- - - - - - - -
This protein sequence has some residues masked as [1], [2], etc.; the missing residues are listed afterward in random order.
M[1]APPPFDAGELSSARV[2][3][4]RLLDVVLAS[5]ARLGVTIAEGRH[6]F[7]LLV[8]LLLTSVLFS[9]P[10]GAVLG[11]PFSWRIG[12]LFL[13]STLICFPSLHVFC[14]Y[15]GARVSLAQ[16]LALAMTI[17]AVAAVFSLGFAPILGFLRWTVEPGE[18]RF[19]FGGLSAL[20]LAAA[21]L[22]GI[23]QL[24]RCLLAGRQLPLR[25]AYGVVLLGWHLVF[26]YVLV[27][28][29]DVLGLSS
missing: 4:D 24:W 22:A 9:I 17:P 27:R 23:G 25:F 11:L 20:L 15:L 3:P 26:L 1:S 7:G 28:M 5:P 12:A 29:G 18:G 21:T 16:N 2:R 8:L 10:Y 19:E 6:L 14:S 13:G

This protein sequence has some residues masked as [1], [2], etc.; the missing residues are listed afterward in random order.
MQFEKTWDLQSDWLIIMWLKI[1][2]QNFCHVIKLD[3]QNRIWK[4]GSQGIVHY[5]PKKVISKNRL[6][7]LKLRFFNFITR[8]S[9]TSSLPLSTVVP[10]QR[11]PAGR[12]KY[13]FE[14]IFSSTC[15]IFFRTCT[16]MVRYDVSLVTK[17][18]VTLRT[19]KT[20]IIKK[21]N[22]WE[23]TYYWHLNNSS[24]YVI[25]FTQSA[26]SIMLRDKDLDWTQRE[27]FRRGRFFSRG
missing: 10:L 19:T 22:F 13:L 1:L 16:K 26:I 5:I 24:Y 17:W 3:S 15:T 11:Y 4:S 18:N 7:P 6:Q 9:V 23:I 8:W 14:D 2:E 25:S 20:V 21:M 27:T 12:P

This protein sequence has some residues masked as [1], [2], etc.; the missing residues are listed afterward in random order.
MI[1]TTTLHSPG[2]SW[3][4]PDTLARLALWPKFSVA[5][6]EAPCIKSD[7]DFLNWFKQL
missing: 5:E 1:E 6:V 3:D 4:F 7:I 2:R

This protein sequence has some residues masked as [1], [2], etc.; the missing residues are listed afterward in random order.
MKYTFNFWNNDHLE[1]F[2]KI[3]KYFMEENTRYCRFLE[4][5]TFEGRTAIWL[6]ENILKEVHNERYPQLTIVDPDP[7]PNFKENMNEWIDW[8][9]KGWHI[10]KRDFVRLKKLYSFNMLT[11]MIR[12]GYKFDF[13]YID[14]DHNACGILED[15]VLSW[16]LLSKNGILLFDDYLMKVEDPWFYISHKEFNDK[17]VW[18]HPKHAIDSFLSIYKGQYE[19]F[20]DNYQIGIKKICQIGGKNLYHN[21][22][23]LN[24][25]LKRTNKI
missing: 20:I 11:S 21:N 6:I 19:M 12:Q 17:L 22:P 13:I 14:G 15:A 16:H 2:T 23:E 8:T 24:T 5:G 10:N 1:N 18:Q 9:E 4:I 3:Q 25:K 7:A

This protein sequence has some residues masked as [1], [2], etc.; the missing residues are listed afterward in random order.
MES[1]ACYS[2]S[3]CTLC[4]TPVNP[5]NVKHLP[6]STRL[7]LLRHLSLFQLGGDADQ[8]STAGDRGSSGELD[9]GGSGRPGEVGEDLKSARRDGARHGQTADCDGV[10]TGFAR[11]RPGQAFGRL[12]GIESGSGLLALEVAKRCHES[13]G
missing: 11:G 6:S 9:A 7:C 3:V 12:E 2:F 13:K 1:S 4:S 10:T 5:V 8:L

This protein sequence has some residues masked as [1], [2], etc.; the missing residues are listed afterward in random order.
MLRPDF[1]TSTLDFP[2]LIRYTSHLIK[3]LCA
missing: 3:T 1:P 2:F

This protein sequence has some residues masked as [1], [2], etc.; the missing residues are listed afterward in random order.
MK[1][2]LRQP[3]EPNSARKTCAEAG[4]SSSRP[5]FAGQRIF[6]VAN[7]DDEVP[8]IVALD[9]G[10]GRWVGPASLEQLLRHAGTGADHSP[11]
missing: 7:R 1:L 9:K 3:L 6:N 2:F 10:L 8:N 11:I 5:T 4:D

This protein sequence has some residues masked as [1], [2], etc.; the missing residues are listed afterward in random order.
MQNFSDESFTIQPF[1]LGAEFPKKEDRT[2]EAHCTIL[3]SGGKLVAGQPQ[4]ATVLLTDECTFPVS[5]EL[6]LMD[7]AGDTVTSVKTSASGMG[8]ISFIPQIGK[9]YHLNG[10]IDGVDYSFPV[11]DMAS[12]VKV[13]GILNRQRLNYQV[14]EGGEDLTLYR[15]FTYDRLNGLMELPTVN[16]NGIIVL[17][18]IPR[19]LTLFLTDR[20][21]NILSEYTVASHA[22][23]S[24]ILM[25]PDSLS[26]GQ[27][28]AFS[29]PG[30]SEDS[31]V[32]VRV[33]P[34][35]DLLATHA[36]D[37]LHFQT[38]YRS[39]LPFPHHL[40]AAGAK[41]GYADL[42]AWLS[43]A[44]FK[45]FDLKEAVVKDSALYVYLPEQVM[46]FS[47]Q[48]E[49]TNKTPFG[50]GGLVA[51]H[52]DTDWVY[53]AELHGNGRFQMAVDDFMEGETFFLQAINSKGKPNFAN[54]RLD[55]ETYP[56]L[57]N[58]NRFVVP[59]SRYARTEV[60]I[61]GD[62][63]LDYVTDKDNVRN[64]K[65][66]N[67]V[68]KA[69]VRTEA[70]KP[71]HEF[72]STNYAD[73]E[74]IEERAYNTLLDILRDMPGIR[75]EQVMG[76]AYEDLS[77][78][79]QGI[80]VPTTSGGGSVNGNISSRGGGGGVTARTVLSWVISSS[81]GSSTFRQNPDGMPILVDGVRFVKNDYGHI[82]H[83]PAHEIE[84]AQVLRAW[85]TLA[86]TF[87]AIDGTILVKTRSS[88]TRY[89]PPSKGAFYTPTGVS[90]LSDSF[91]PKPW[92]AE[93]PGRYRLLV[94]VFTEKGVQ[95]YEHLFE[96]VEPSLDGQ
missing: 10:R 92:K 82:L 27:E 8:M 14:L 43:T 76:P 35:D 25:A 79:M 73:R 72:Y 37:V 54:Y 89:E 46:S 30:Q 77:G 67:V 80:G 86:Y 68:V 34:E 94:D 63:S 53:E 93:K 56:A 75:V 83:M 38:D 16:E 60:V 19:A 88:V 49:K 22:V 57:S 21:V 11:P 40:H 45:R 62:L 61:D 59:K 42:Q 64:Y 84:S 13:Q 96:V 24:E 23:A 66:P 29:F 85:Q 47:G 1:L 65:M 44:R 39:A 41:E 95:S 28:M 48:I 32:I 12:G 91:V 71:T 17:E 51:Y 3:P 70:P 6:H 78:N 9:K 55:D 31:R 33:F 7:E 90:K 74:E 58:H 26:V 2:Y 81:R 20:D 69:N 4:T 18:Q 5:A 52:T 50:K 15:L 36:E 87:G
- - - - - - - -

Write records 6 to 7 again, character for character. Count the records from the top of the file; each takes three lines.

This protein sequence has some residues masked as [1], [2], etc.; the missing residues are listed afterward in random order.
MLRPDF[1]TSTLDFP[2]LIRYTSHLIK[3]LCA
missing: 3:T 1:P 2:F

This protein sequence has some residues masked as [1], [2], etc.; the missing residues are listed afterward in random order.
MK[1][2]LRQP[3]EPNSARKTCAEAG[4]SSSRP[5]FAGQRIF[6]VAN[7]DDEVP[8]IVALD[9]G[10]GRWVGPASLEQLLRHAGTGADHSP[11]
missing: 7:R 1:L 9:K 3:L 6:N 2:F 10:L 8:N 11:I 5:T 4:D